My paternal 7th great-grandfather, John Dubose, son of French immigrant Isaac Dubose (DuBosc) and Suzanne Couillandeau, was born c. 1700 in Craven County, South Carolina and died c. 1788 in South Carolina.  He married first Susannah Lemonier c. 1725, daughter of James Lemonier.  They had one daughter- Susannah Elizabeth Dubose, born c 1728.  She later married Robert Lewis.  (Registry book of Prince Frederick Parish, Winyah, pg 55).  

After the death of his first wife, John Dubose married second Mary Whilden c. 1730.  She was born c. 1710, the daughter of John and Mary Whilden.  John and Mary Dubose owned land in Berkeley County, South Carolina which they sold in 1744.  They later moved to the Lynches Creek area in the Darlington District where John had received land grants by 1750.  As an old man, John Dubose was one of eight Duboses in Captain Elias Dubose's Company under the command of General Francis Marion in the Revolutionary War.  

Children of John Dubose and second wife Mary Whilden:
i.    Martha Dubose (1730-1808), married John Warren (RS)- my paternal 6th great-grandparents, see more about them here
ii.    Mary Dubose, married first Henry Sparrow, married second Josiah Clemmens (Clements)
iii.   Elias Dubose (1737-1789), Captain, served in the American Revolution; twin to brother Daniel Dubose; married Lydia Cassels
iv.    Daniel Dubose (1737-1801), Captain, served in the American Revolution; twin to brother Elias Dubose
v.     Elizabeth Dubose, born c. 1742, married Clement Brown; twin to Isaac Dubose
vi.   Isaac Dubose, born c. 1742, twin to Elizabeth; married his first cousin, Sarah Dubose, daughter of Peter; served in the American Revolution
vii.    Joseph Dubose, born c. 1745
viii.   Margaret Dubose, born c. 1747
ix.    Rebecca Dubose, born 1752, married her first cousin Captain Andrew Dubose, son of Peter.  

Information on the John Dubose family was obtained from the rootsweb page of Stephen J. Coker, who wrote about the family based on research done by Mrs. Leola W. Konopa.  (Click here to view information), and also on information published on the genealogy page of J. Liptrap, which may be viewed here.  

Friday, August 24, 2012

Death Certificate- Sabra Crawley Herrin

Certificate of death for Sabra Crawley Herrin

Sabra Crawley died 28 January 1925 in Lumberton, Lamar County, Mississippi.  The cause of death was listed as lobar pneumonia, and she had been under the care of Dr. Dubose for approximately four days prior to her death.  Sabra was married to William H. Herrin, who was listed as the informant on the death certificate.  The record also shows that she was born in Harrison County, Mississippi, the daughter of John Crawley and Polly Merrit (Merritt) Crawley.  

Thursday, August 23, 2012

Death Certificate- William H. Herrin

Certificate of death for William Herrin

William H. Herrin died 31 January 1928, though his grave marker lists his death as 27 January 1927.  According to the death certificate, William was ill for 3 to 4 days with bronchitis, under the care of  Dr.  Mason of Lumberton, Mississippi.  The record also shows that William was a farmer and was of the age of 77 at the time of his death, which is incorrect, if he was born in 1857.  It also states the parents of William were Green Herrin and Cynthia Lott.  Informant was William's son, Albert Herrin.

Wednesday, August 22, 2012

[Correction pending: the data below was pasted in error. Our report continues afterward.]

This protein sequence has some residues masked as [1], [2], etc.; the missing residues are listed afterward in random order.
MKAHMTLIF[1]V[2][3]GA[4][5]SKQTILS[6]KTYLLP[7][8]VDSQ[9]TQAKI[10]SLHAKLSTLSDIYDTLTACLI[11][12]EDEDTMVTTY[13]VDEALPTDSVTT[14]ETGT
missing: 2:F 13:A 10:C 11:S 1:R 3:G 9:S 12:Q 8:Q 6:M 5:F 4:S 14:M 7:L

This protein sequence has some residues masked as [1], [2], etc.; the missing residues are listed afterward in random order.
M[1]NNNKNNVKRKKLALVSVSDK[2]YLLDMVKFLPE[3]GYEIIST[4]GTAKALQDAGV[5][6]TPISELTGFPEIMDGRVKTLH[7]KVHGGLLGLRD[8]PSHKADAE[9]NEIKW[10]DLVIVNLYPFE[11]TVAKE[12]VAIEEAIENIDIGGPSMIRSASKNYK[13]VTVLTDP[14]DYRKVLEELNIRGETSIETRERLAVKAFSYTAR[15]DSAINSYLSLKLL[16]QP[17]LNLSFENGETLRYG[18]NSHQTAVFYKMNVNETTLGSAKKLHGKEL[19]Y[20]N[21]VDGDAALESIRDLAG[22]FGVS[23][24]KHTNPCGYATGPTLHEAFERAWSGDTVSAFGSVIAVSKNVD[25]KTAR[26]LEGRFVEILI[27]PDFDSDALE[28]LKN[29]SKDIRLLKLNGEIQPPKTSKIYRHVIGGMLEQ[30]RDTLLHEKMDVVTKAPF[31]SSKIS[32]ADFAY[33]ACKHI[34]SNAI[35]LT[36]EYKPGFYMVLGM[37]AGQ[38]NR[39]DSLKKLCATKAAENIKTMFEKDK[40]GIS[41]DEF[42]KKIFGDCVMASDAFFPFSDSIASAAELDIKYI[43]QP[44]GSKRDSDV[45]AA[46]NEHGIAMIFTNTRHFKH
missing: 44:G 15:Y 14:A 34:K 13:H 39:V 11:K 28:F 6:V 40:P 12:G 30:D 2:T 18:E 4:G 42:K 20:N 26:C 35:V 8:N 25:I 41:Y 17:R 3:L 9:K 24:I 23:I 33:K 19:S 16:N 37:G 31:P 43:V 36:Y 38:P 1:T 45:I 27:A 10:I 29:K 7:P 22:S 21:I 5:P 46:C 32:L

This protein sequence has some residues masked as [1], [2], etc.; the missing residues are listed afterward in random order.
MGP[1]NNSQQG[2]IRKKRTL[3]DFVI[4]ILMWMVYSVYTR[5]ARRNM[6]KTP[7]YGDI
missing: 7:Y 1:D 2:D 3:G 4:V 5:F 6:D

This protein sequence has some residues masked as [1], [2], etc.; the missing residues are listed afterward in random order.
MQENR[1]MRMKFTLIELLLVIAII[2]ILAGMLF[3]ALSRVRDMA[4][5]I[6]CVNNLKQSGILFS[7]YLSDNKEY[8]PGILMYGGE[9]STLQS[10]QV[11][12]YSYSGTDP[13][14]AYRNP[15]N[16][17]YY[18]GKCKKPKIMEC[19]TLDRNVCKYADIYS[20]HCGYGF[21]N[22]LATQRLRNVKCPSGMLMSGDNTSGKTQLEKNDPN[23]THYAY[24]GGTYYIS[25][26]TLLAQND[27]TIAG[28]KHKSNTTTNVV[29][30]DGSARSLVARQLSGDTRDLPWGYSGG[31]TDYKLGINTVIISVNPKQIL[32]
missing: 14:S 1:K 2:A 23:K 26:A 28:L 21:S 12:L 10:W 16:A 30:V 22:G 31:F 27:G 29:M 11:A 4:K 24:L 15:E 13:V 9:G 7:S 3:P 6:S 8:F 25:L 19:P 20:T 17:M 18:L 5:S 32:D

John Warren (RS), c. 1725-1806, VA>SC>GA

John Warren, my paternal 6th great-grandfather, was born c. 1725 in Virginia.  He was in Craven County, South Carolina by the 1750's.  He married Martha Dubose c. 1751-1752, the daughter of John Dubose and Mary Whilden.  She was born c. 1730 in Jamestown, South Carolina.  

There are records of three land grants to John Warren in Craven County (later Florence County), South Carolina, the first dated 07 January 1752 (see following image) which included 100 acres on the north side of Lynches Creek, bounded on the east by Henry Sparrow.  Additional land grants included 300 acres on the northeast side of Lynches Creek dated 13 December 1764 and 100 acres on Sparrow Swamp dated 03 October 1769.  On 05 May 1758, John Warren signed a petition for a road to be built from near Lynches Creek to Charleston, South Carolina.

Land description, 100 acres granted to John Warren on 07 Jan 1752

Another early record showing the family of John Warren in South Carolina was the register book for Prince Frederick Parish, Winyah.  Before the American Revolution, the state church of South Carolina was the Church of England (Protestant Episcopal Church).  The church of Prince Frederick Parish, Winyah was one of the oldest in the state, formed in 1734.  It served part of Craven County between 1734-1768.  The old church register book contains the name and baptismal date of John Warren, "the Son of John Warren and Martha his wife, born December 18th 1752 Baptized May 29th 1753".

Excerpt from the Register book for Prince
Frederick Parish, Winyah, page 30, showing
 the name of John Warren

In 1775, John Warren served under the command of Captain Elias Dubose in the Volunteer Independent Company of St. David's Parish (now Darlington County), South Carolina.  His son, John Jr. and son-in-law, John Norwood, were in the same unit.  Also serving in the same company were John Pigott, Sr and his sons, John Jr and Nathaniel.  The Warren's and Pigott's maintained close ties and some of the members of both families would later marry and reside near each other in Liberty County, Georgia.  John and Martha's sons, John Jr, Elias and Joseph served the latter part of the Revolutionary War in Georgia under the command of General Andrew Williamson in the regiment of Colonel John Thomas.  In 1792, John Jr, Elias and Jesse Warren (and John Pigott) were listed as militia spies in the company of Lt. Colonel Daniel Stewart (see following image).  Jesse Warren was John Jr.'s oldest son.